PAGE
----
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 OUR 4TH OF JULY DIFFERENCES

The Declaration of Independence Meant Something Different to America’s Not So Independent Slaves

Amy Goodman
WHO WE ARE-“What, to the American slave, is your 4th of July?” asked Frederick Douglass (photo above) of the crowd gathered at Corinthian Hall in Rochester, NY, on July 5, 1852. “I answer,” he continued, “a day that reveals to him, more than all other days in the year, the gross injustice and cruelty to which lie is the constant victim. To him,…

Trumping Trump: Shun the Donald, Boycott His Palos Verdes Golf Course

Bob Gelfand
GELFAND’S WORLD-I believe that it's really Donald Trump's hair. I seem to be unique in this belief. It's nice to be unique in some way, but what bothers me is that I have also been nearly unique, until now, in arguing that Trump should be shunned and boycotted. But times change. It's been a traumatic week both for Donald Trump and for the…

LA’s Sidewalks: Penny Wise and Pound Foolish

Jack Humphreville
LA WATCHDOG-The City of Los Angeles is expected to spend $1.4 billion over the next 30 years to repair our sidewalks pursuant to a Settlement Agreement involving the Willits class action lawsuit that alleged that the City was not in compliance with the Americans with Disabilities Act. While the yet to be disclosed Settlement Agreement appears to…

Is It Really a Golden State or Is It Just One of Those Hollywood Illusions?

Dennis Zine
JUST THE FACTS-Is Los Angeles really part of a Golden State or is it a place to remember as you move to greener pastures? I pose this question following my recent visit to Chicago and other cities east of the Rockies. My travels to the east coast were part of my reserve LAPD duty. I was part of the group of LAPD Reserve Officers escorting the…

Want to Save The Bullet Train, Governor … Get Better Bullet Points!

Ken Alpern
GETTING THERE FROM HERE-George W. Bush had Iraq. Barack Obama has ObamaCare. And Jerry Brown has HIS bullet train. Not OUR bullet train, mind you, but HIS bullet train. And like Iraq, and like ObamaCare, the bullet train that was meant to help all of us, and which was promoted with great fanfare and wonderful intentions, has to survive the test of…

LA: Hit-and-Run Capital of the World May Be Getting an Alert System

Damien Newton
LA’S STREETS - After last week’s warning that CA Assemblymember Mike Gatto’s legislation to create a “Yellow Alert” system was imperiled by Senate Transportation and Housing Committee staff and the California Highway Patrol’s (CHP) objections, there was a feeling of a looming showdown before today’s committee hearing. Assembly Bill 8 would create…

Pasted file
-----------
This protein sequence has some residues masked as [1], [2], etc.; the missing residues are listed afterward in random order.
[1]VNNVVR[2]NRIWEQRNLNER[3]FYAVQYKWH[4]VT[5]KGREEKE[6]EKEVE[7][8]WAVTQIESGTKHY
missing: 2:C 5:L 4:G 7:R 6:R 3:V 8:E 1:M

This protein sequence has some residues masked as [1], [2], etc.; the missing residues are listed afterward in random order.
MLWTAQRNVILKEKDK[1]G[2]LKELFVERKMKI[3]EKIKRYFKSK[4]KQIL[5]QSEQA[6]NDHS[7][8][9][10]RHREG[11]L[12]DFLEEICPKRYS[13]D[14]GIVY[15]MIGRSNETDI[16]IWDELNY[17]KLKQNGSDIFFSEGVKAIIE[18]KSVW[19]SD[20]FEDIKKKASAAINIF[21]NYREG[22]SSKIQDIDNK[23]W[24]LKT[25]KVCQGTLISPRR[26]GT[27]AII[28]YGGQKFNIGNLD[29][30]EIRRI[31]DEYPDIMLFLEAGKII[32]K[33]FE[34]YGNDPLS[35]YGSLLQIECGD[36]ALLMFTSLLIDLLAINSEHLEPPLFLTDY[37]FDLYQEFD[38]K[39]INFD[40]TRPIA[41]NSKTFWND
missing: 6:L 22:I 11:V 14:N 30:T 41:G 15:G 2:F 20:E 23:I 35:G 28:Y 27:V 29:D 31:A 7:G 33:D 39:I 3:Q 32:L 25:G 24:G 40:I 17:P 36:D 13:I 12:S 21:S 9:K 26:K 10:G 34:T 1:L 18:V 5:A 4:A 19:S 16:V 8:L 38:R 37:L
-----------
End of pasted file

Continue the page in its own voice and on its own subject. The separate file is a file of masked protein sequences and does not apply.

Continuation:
LA’s Citywide Sign Ordinance: By, For and Of Special Interests

Barbara Broide
IRATE PRIVATE CITIZEN’S OPEN LETTER-I write this letter not as a representative of my local homeowners association or neighborhood council, both of which have come out in support of the sign ordinance that limits new signage to sign districts in specified commercially zoned areas and who seek enforcement of and the issuance of citations to signs…

Now Is the Time For True Courage

Abby Zimet
FURTHER-Britanny 'Bree' Newsome - the filmmaker, organizer, activist and aspiring Super-Woman who memorably, determinedly climbed the flagpole at South Carolina's capitol to remove the Confederate flag - has spoken out for the first time about her feat, which she views "both as an act of civil disobedience and as a demonstration of the power…

When Did the American Civil War Really End and … Did Shenandoah Really Save the Whales?

Paul Hatfield
PERSPECTIVE - When did the American Civil War end? Could it really have been late June or early November of 1865? April 9, 1865 is the date widely accepted, and for good reason: it marked the surrender of General Lee’s army at Appomattox, Virginia. It was a foregone conclusion that other field commands would quickly follow suit. In fact, they did,…

 

  • Costco: Free Range Liars!

    Christian Cristiano
    WELLNESS POLITICS-Eight years ago grocery retailer Costco (COST) pledged to transition out of using eggs from chickens in small cages to cage free…
  • 10 Things Over-Thinkers Are Tired Of Over-Thinking

    Lindsay Holmes